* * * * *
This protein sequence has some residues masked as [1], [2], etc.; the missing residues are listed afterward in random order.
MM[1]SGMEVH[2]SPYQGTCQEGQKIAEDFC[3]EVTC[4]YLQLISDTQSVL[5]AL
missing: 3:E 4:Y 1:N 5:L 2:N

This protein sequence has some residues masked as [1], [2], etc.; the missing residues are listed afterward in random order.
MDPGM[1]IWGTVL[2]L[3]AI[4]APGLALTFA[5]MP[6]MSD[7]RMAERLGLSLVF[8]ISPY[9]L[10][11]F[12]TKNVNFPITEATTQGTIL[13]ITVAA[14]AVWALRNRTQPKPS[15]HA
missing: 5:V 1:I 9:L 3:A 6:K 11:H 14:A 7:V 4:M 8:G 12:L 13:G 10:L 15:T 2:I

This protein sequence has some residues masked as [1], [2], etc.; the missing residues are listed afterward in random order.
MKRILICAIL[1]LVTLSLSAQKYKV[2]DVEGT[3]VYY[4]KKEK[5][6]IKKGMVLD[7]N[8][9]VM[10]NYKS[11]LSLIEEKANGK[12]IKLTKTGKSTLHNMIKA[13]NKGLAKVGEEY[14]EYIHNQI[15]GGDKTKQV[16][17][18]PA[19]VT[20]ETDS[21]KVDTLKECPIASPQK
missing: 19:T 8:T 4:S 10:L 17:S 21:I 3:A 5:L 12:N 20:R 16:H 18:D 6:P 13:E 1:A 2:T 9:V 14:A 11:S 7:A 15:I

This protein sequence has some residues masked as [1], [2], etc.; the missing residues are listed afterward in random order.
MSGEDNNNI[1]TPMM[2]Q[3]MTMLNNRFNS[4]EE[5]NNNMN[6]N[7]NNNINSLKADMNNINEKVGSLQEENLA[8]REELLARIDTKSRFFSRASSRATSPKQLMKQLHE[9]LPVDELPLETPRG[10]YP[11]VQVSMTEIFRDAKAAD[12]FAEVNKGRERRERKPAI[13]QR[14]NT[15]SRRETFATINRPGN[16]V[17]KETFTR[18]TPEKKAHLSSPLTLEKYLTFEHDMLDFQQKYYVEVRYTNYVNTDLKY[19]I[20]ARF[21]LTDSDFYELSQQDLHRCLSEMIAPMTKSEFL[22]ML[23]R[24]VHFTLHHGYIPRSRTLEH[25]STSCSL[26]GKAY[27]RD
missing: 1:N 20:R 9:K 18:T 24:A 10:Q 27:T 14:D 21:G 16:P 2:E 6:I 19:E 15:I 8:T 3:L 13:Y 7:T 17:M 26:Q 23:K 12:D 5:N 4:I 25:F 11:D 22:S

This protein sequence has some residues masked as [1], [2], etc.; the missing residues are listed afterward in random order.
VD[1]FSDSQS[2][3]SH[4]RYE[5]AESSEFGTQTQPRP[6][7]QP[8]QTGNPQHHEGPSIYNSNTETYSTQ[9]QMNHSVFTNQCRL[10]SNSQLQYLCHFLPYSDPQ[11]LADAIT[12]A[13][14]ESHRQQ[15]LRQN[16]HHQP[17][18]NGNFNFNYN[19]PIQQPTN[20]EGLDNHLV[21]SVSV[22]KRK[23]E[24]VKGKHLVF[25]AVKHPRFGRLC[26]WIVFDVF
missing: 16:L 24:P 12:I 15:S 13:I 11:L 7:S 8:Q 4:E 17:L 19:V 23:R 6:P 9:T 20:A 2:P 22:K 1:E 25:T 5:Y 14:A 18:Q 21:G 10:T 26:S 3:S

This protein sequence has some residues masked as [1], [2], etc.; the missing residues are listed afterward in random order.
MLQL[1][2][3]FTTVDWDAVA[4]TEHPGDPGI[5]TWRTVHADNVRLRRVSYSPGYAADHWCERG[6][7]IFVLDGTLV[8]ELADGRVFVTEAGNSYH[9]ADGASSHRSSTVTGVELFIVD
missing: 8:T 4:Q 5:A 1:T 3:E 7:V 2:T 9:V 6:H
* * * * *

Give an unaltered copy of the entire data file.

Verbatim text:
This protein sequence has some residues masked as [1], [2], etc.; the missing residues are listed afterward in random order.
MM[1]SGMEVH[2]SPYQGTCQEGQKIAEDFC[3]EVTC[4]YLQLISDTQSVL[5]AL
missing: 3:E 4:Y 1:N 5:L 2:N

This protein sequence has some residues masked as [1], [2], etc.; the missing residues are listed afterward in random order.
MDPGM[1]IWGTVL[2]L[3]AI[4]APGLALTFA[5]MP[6]MSD[7]RMAERLGLSLVF[8]ISPY[9]L[10][11]F[12]TKNVNFPITEATTQGTIL[13]ITVAA[14]AVWALRNRTQPKPS[15]HA
missing: 5:V 1:I 9:L 3:A 6:K 11:H 14:A 7:V 4:M 8:G 12:L 13:G 10:L 15:T 2:I

This protein sequence has some residues masked as [1], [2], etc.; the missing residues are listed afterward in random order.
MKRILICAIL[1]LVTLSLSAQKYKV[2]DVEGT[3]VYY[4]KKEK[5][6]IKKGMVLD[7]N[8][9]VM[10]NYKS[11]LSLIEEKANGK[12]IKLTKTGKSTLHNMIKA[13]NKGLAKVGEEY[14]EYIHNQI[15]GGDKTKQV[16][17][18]PA[19]VT[20]ETDS[21]KVDTLKECPIASPQK
missing: 19:T 8:T 4:S 10:L 17:S 21:I 3:A 5:L 12:N 20:R 16:H 18:D 6:P 13:E 1:A 2:T 9:V 14:A 11:S 7:A 15:I

This protein sequence has some residues masked as [1], [2], etc.; the missing residues are listed afterward in random order.
MSGEDNNNI[1]TPMM[2]Q[3]MTMLNNRFNS[4]EE[5]NNNMN[6]N[7]NNNINSLKADMNNINEKVGSLQEENLA[8]REELLARIDTKSRFFSRASSRATSPKQLMKQLHE[9]LPVDELPLETPRG[10]YP[11]VQVSMTEIFRDAKAAD[12]FAEVNKGRERRERKPAI[13]QR[14]NT[15]SRRETFATINRPGN[16]V[17]KETFTR[18]TPEKKAHLSSPLTLEKYLTFEHDMLDFQQKYYVEVRYTNYVNTDLKY[19]I[20]ARF[21]LTDSDFYELSQQDLHRCLSEMIAPMTKSEFL[22]ML[23]R[24]VHFTLHHGYIPRSRTLEH[25]STSCSL[26]GKAY[27]RD
missing: 1:N 20:R 9:K 18:T 24:A 10:Q 27:T 14:D 21:G 16:P 2:E 6:I 19:E 15:I 8:T 3:L 13:Y 7:T 17:M 26:Q 23:K 12:D 5:N 4:I 25:F 11:D 22:S

This protein sequence has some residues masked as [1], [2], etc.; the missing residues are listed afterward in random order.
VD[1]FSDSQS[2][3]SH[4]RYE[5]AESSEFGTQTQPRP[6][7]QP[8]QTGNPQHHEGPSIYNSNTETYSTQ[9]QMNHSVFTNQCRL[10]SNSQLQYLCHFLPYSDPQ[11]LADAIT[12]A[13][14]ESHRQQ[15]LRQN[16]HHQP[17][18]NGNFNFNYN[19]PIQQPTN[20]EGLDNHLV[21]SVSV[22]KRK[23]E[24]VKGKHLVF[25]AVKHPRFGRLC[26]WIVFDVF
missing: 16:L 24:P 12:I 15:S 13:I 11:L 7:S 8:Q 4:E 17:L 19:V 23:R 6:P 9:T 20:A 2:P 22:K 1:E 25:T 5:Y 14:A 18:Q 21:G 10:T 26:S 3:S

This protein sequence has some residues masked as [1], [2], etc.; the missing residues are listed afterward in random order.
MLQL[1][2][3]FTTVDWDAVA[4]TEHPGDPGI[5]TWRTVHADNVRLRRVSYSPGYAADHWCERG[6][7]IFVLDGTLV[8]ELADGRVFVTEAGNSYH[9]ADGASSHRSSTVTGVELFIVD
missing: 8:T 4:Q 5:A 1:T 3:E 7:V 2:T 9:V 6:H